Editorial | It’s OK to be alone on Valentine’s Day

’Tis the season of pastel pink hearts, chocolates in heart-shaped boxes and adorable plushies. These items prominently line the shelves of stores while a million voices cry out, “I’m free on February 14th.” But amid all of the romantic pressure of the holiday, we want to remind you that it’s OK to spend Valentine’s Day with yourself.

If you find yourself “needing” a date for Valentine’s Day, you’re not alone.

In fact, this pressure to find a date underscores an altogether bigger issue: How college dating and hookup culture pressures individuals into having regrettable sex to find belonging.

For many of us, attending a university coincides with the point in our lives where we are given monumental freedoms that we have never experienced before. The knee-jerk reaction is to chase these highs without any concern for what we really want. How many doe-eyed freshmen go to parties looking for the love of their life only to be disappointed by the results?

We’re not saying that you shouldn’t participate in hookups or dating culture, so long as you enjoy it and practice it safely. The act itself is not the problem.

Get The Daily Illini in your inbox!

  • Catch the latest on University of Illinois news, sports, and more. Delivered every weekday.
  • Stay up to date on all things Illini sports. Delivered every Monday.
This site is protected by reCAPTCHA and the Google Privacy Policy and Terms of Service apply.
Thank you for subscribing!

The issue comes from the toxic aspects of college culture that make you feel as though you need to participate in hookup and dating culture. For example, some fraternities and sororities on campus regularly shame their brothers and sisters for not having sex.

But you don’t have to be in Greek life to be subjected to this kind of teasing. Boasting about sexual conquests and shaming others for lacking experience or interest is far too common online. The result? Feelings of inadequacy and estrangement.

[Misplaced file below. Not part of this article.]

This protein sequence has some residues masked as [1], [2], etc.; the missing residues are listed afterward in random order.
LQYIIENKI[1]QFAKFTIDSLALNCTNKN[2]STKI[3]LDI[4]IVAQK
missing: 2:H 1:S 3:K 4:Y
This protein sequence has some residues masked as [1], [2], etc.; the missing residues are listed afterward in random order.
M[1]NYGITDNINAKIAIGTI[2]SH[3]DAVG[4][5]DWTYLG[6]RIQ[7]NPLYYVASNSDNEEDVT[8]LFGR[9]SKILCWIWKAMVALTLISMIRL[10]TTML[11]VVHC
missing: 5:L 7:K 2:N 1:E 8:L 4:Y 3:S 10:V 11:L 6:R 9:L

This kind of language is symptomatic of our society that associates sex with status. The idea of this is that those who have sex and are able to “pull” a variety of different partners are superior to those who do not or choose not to. This way of thinking is inherently flawed.

Valentine’s Day comes from contentious origins — be it martyred priests or pagan fertility rituals. But this time of year has always been about sending romantic cards and lovemaking, and as everyone scrambles to find a date, the true meaning of love can get lost in translation.

In our society, the act of love is a paradox. When we rush into relationships, we often don’t stop to consider whether we’re mature enough to love at all. Broken hearts are not uncommon around Valentine’s Day.

Instead, you should love at your own pace and enter the dating scene when you feel ready to do so.

If you find yourself dateless on Valentine’s Day, fret not — there are a variety of different things you can do on campus that do not require a date. You could get your friends together and plan a movie night where you laugh at a rom-com. You could take yourself out on a date to a restaurant you’ve never been to before (we recommend making a reservation first).

If neither of these options suit you, then there’s nothing wrong with snuggling up on the couch with some cheap candy, putting on a movie you like and enjoying your own company.

This Valentine’s Day, we challenge you to fall in love with yourself. You might learn a thing or two about loving others.


[email protected]